I was working with the inequality, $$\left|\sin^{-1}(x) + \sin^{-1}(y)\right|\le\frac{\pi}{2} , \{|x|,|y|\le1\}.$$

I was trying to find an inequality only in terms of x and y without containing any trigonometric functions. Then after some hit and trial I found following beautiful inequality, $$\biggl|x|x| + y|y| \biggr|\le 1 , \{|x|,|y|\le1\}.$$ But the problem is I couldn't derive this inequality and couldn't show their equivalence. I know they are equivalent by plotting them in Desmos(Function Plotting Program). Can you derive the proof showing the equivalence of these two inequalities ?

Note : The above inequality is the condition for the following relation to satisy, $$\sin^{-1}(x) + \sin^{-1}(y) = \sin^{-1}\left(x\sqrt{1-y^2} + y\sqrt{1-x^2}\right)$$ I had thought this formula works for every value of $|x|,|y|\le1$ but turns out it doesn't. It only works when x and y satisfy above inequality.

  • $\begingroup$ You shall consider to take the sine of $-\frac{\pi}{2}\leq\sin^{-1}(x)+\sin^{-1}(y)\leq\frac{\pi}{2}$ -- take care of the fact that sine can be non-increasing sometimes. You will have to use $\sin(a+b)=\sin(a)\cos(b)+\sin(b)\cos(a)$ as well as $\cos(\sin^{-1}(a))=\pm\sqrt{1-a^2}$. $\endgroup$
    – Nicolas
    Dec 16, 2020 at 12:33
  • $\begingroup$ I still can't do anything. Can you please explain with steps ? Actually the first equality was derived from $\sin(a+b) = \sin(a)\cos(b) +sin(b)\cos(a)$ and I don't think proceeding in reverse direction will yield anything. $\endgroup$ Dec 16, 2020 at 12:55
  • $\begingroup$ $$\left|\sin^{-1}(x) + \sin^{-1}(y)\right|\le\frac{\pi}{2} , \{|x|,|y|\le1\}.$$ is not true. $\endgroup$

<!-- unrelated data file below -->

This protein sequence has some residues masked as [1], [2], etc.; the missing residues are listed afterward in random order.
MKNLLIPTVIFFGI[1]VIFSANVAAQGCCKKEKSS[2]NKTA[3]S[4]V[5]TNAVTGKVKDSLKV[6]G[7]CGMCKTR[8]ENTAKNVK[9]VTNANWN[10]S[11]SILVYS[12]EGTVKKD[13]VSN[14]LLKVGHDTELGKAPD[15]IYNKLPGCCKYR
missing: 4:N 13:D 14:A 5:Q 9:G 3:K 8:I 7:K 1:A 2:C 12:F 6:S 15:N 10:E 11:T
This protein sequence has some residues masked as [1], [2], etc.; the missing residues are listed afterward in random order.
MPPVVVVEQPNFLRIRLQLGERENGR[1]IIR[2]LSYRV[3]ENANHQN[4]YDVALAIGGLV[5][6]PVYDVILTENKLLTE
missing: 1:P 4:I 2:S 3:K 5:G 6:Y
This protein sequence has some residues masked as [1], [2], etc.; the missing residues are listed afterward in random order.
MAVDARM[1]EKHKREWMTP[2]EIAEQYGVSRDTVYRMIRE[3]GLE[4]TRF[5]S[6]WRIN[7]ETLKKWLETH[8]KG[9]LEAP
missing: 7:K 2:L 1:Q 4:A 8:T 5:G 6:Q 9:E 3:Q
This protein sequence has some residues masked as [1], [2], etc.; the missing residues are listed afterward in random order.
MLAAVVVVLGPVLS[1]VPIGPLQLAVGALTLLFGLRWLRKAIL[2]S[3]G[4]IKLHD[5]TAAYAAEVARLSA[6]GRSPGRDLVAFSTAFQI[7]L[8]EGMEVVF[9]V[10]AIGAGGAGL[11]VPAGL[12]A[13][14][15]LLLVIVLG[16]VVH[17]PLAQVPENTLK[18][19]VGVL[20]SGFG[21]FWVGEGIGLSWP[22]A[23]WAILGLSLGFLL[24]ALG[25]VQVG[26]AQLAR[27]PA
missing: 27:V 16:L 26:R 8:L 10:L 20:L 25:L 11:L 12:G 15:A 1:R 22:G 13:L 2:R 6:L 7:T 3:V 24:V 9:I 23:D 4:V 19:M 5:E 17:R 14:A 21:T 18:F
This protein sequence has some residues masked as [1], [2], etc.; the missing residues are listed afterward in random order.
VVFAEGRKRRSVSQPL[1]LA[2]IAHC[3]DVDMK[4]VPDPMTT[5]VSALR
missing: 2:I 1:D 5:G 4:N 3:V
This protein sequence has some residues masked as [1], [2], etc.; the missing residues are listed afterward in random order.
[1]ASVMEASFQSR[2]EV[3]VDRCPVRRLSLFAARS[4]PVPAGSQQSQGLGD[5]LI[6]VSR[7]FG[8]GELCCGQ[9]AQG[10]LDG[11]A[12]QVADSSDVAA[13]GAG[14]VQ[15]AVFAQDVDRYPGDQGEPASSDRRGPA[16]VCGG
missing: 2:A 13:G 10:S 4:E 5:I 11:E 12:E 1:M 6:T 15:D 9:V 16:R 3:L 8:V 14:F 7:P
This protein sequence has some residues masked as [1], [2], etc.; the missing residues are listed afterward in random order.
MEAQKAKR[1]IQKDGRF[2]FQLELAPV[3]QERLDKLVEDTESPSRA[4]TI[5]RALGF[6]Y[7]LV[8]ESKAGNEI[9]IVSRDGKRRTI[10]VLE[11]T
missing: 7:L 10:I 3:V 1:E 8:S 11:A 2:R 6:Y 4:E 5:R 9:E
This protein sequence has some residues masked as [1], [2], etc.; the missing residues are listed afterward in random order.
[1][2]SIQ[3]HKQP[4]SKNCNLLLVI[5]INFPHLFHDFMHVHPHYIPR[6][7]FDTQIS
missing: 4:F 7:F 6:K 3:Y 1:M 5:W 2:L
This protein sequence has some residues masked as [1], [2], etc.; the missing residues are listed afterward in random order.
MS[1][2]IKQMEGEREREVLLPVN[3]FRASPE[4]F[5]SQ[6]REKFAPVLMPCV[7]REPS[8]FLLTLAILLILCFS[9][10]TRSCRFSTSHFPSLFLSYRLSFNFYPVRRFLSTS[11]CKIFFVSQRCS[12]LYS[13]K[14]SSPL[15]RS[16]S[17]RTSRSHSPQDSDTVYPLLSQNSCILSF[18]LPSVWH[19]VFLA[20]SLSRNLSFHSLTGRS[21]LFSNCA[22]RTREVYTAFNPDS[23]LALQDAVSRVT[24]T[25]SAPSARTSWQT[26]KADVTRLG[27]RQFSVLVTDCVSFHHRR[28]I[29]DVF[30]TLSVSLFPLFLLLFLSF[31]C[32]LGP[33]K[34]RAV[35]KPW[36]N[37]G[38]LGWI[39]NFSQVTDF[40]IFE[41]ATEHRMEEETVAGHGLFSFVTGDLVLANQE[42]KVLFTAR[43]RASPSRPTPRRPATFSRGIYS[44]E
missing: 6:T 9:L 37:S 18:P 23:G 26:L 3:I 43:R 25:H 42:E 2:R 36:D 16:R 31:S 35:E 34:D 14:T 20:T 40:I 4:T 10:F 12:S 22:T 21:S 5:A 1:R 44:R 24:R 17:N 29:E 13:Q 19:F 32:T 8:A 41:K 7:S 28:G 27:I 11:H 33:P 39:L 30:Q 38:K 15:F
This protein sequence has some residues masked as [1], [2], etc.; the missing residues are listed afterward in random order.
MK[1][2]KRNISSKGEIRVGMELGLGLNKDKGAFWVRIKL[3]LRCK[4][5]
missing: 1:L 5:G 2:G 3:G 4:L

– Cesareo
    Dec 16, 2020 at 13:48
  • $\begingroup$ It is not a statement. It is a condition which is satisfied by some values of x and y less than 1. $\endgroup$ Dec 16, 2020 at 13:52

1 Answer 1


We need $$\cos(\sin^{-1}x+\sin^{-1}y)\ge0$$

$$\implies\sqrt{(1-x^2)(1-y^2)}\ge xy$$

which is obvious $xy<0$

What if $xy=0?$

If $xy>0,$ $$(1-x^2)(1-y^2)\ge x^2y^2\iff 1\ge x^2+y^2$$

  • $\begingroup$ It worked for xy > 0 but I couldn't understand how does it work for xy < 0. $\endgroup$ Dec 16, 2020 at 13:31
  • $\begingroup$ @RohitJoshi, As for real $x,y$ with $-1\le x^2,y^2\le1$ $$\sqrt{(1-x^2)(1-y^2)}\ge0$$ $\endgroup$ Dec 16, 2020 at 13:44
  • $\begingroup$ How does this leads to my 2nd inequality ? I want to prove my that 1st inequality implies the 2nd one. $\endgroup$ Dec 16, 2020 at 14:17
  • 1
    $\begingroup$ @RohitJoshi, If $xy<0,$ either $y<0,x>0$ then $$x|x|+y|y|=x^2-y^2\le1$$ as $$x^2\le1,y^2\ge0$$ Similarly for $x<0,y>0$ $\endgroup$ Dec 16, 2020 at 15:13

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